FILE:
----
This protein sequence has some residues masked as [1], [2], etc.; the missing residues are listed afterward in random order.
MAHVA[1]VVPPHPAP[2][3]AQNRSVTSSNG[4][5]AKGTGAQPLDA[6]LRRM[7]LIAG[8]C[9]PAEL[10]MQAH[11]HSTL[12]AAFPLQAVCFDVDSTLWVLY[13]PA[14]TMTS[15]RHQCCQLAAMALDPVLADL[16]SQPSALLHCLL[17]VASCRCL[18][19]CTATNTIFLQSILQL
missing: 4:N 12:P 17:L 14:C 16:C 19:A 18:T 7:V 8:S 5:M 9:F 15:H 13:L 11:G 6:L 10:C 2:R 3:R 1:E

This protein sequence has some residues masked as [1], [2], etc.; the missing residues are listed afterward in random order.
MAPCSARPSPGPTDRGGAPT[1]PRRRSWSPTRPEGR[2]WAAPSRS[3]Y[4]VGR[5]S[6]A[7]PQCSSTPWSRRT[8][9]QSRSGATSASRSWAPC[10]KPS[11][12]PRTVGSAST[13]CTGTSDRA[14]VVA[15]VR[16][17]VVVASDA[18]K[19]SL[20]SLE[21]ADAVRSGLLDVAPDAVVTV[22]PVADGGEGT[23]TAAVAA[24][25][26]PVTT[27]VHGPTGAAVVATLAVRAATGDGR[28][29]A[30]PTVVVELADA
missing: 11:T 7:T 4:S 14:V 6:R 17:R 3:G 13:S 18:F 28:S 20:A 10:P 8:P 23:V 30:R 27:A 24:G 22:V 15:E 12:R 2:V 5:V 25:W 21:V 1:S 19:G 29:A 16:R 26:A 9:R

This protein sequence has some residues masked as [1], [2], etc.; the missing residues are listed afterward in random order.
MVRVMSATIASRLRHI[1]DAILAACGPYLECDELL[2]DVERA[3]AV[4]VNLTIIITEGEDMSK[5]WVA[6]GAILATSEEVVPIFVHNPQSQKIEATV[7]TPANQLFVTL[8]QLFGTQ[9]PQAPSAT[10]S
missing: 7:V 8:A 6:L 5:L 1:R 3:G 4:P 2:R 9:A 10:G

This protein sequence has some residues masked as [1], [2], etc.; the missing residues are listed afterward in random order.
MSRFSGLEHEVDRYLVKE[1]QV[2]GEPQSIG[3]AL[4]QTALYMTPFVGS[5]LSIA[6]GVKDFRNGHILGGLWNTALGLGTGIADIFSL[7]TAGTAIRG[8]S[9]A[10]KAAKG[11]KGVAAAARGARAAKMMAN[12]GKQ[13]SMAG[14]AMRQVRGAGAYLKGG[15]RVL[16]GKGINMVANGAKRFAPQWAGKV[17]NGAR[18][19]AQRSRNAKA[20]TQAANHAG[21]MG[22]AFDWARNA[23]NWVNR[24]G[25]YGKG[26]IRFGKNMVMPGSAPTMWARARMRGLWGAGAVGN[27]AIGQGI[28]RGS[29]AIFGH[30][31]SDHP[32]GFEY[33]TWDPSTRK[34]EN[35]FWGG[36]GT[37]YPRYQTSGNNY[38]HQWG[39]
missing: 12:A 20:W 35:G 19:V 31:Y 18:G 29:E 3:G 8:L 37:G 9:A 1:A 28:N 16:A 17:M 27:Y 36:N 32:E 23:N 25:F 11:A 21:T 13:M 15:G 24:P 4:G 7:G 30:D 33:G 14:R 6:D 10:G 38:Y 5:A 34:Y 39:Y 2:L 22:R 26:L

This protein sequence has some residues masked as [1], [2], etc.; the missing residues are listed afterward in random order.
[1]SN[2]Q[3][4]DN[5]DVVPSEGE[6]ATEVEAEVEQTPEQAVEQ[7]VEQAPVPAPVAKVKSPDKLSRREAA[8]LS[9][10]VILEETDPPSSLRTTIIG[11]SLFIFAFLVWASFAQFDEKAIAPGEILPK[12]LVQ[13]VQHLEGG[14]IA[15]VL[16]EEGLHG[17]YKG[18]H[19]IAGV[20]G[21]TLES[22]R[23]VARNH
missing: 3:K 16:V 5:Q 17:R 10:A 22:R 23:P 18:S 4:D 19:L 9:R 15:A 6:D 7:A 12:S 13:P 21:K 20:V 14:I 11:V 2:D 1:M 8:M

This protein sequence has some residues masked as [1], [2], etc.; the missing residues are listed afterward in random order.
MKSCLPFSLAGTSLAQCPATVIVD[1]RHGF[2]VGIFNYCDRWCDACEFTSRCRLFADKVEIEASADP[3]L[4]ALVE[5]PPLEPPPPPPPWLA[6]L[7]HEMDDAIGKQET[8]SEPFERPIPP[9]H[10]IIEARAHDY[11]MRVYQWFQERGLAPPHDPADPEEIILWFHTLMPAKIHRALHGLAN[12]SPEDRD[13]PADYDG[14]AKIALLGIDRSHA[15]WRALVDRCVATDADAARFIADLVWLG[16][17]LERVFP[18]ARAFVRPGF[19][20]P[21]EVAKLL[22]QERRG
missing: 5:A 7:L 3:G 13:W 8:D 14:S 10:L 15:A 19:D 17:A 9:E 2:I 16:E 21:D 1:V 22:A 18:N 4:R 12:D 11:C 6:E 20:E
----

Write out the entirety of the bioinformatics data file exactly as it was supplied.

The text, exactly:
This protein sequence has some residues masked as [1], [2], etc.; the missing residues are listed afterward in random order.
MAHVA[1]VVPPHPAP[2][3]AQNRSVTSSNG[4][5]AKGTGAQPLDA[6]LRRM[7]LIAG[8]C[9]PAEL[10]MQAH[11]HSTL[12]AAFPLQAVCFDVDSTLWVLY[13]PA[14]TMTS[15]RHQCCQLAAMALDPVLADL[16]SQPSALLHCLL[17]VASCRCL[18][19]CTATNTIFLQSILQL
missing: 4:N 12:P 17:L 14:C 16:C 19:A 18:T 7:V 8:S 5:M 9:F 15:H 13:L 11:G 6:L 10:C 2:R 3:R 1:E

This protein sequence has some residues masked as [1], [2], etc.; the missing residues are listed afterward in random order.
MAPCSARPSPGPTDRGGAPT[1]PRRRSWSPTRPEGR[2]WAAPSRS[3]Y[4]VGR[5]S[6]A[7]PQCSSTPWSRRT[8][9]QSRSGATSASRSWAPC[10]KPS[11][12]PRTVGSAST[13]CTGTSDRA[14]VVA[15]VR[16][17]VVVASDA[18]K[19]SL[20]SLE[21]ADAVRSGLLDVAPDAVVTV[22]PVADGGEGT[23]TAAVAA[24][25][26]PVTT[27]VHGPTGAAVVATLAVRAATGDGR[28][29]A[30]PTVVVELADA
missing: 11:T 7:T 4:S 14:V 6:R 17:R 3:G 13:S 18:F 28:S 20:A 10:P 8:P 23:V 30:R 27:A 24:G 22:V 15:E 12:R 2:V 5:V 25:W 21:V 1:S 19:G 29:A 16:R 26:A 9:R

This protein sequence has some residues masked as [1], [2], etc.; the missing residues are listed afterward in random order.
MVRVMSATIASRLRHI[1]DAILAACGPYLECDELL[2]DVERA[3]AV[4]VNLTIIITEGEDMSK[5]WVA[6]GAILATSEEVVPIFVHNPQSQKIEATV[7]TPANQLFVTL[8]QLFGTQ[9]PQAPSAT[10]S
missing: 7:V 8:A 6:L 5:L 1:R 3:G 4:P 2:R 9:A 10:G

This protein sequence has some residues masked as [1], [2], etc.; the missing residues are listed afterward in random order.
MSRFSGLEHEVDRYLVKE[1]QV[2]GEPQSIG[3]AL[4]QTALYMTPFVGS[5]LSIA[6]GVKDFRNGHILGGLWNTALGLGTGIADIFSL[7]TAGTAIRG[8]S[9]A[10]KAAKG[11]KGVAAAARGARAAKMMAN[12]GKQ[13]SMAG[14]AMRQVRGAGAYLKGG[15]RVL[16]GKGINMVANGAKRFAPQWAGKV[17]NGAR[18][19]AQRSRNAKA[20]TQAANHAG[21]MG[22]AFDWARNA[23]NWVNR[24]G[25]YGKG[26]IRFGKNMVMPGSAPTMWARARMRGLWGAGAVGN[27]AIGQGI[28]RGS[29]AIFGH[30][31]SDHP[32]GFEY[33]TWDPSTRK[34]EN[35]FWGG[36]GT[37]YPRYQTSGNNY[38]HQWG[39]
missing: 12:A 20:W 35:G 19:V 31:Y 18:G 29:E 3:G 8:L 37:G 9:A 1:A 28:N 16:A 17:M 27:Y 36:N 32:E 23:N 25:F 11:A 21:T 13:M 15:G 24:P 4:G 7:G 30:D 33:G 14:R 6:D 10:G 38:Y 5:A 34:Y 39:Y 2:L 22:R 26:L

This protein sequence has some residues masked as [1], [2], etc.; the missing residues are listed afterward in random order.
[1]SN[2]Q[3][4]DN[5]DVVPSEGE[6]ATEVEAEVEQTPEQAVEQ[7]VEQAPVPAPVAKVKSPDKLSRREAA[8]LS[9][10]VILEETDPPSSLRTTIIG[11]SLFIFAFLVWASFAQFDEKAIAPGEILPK[12]LVQ[13]VQHLEGG[14]IA[15]VL[16]EEGLHG[17]YKG[18]H[19]IAGV[20]G[21]TLES[22]R[23]VARNH
missing: 3:K 16:V 5:Q 17:R 10:A 22:R 23:P 18:S 4:D 19:L 9:R 15:A 6:D 7:A 12:S 13:P 21:K 20:V 14:I 11:V 2:D 1:M 8:M

This protein sequence has some residues masked as [1], [2], etc.; the missing residues are listed afterward in random order.
MKSCLPFSLAGTSLAQCPATVIVD[1]RHGF[2]VGIFNYCDRWCDACEFTSRCRLFADKVEIEASADP[3]L[4]ALVE[5]PPLEPPPPPPPWLA[6]L[7]HEMDDAIGKQET[8]SEPFERPIPP[9]H[10]IIEARAHDY[11]MRVYQWFQERGLAPPHDPADPEEIILWFHTLMPAKIHRALHGLAN[12]SPEDRD[13]PADYDG[14]AKIALLGIDRSHA[15]WRALVDRCVATDADAARFIADLVWLG[16][17]LERVFP[18]ARAFVRPGF[19][20]P[21]EVAKLL[22]QERRG
missing: 5:A 7:L 3:G 13:W 8:D 14:S 10:L 15:A 19:D 17:A 9:E 2:I 16:E 21:D 1:V 22:A 18:N 4:R 12:D 11:C 6:E 20:E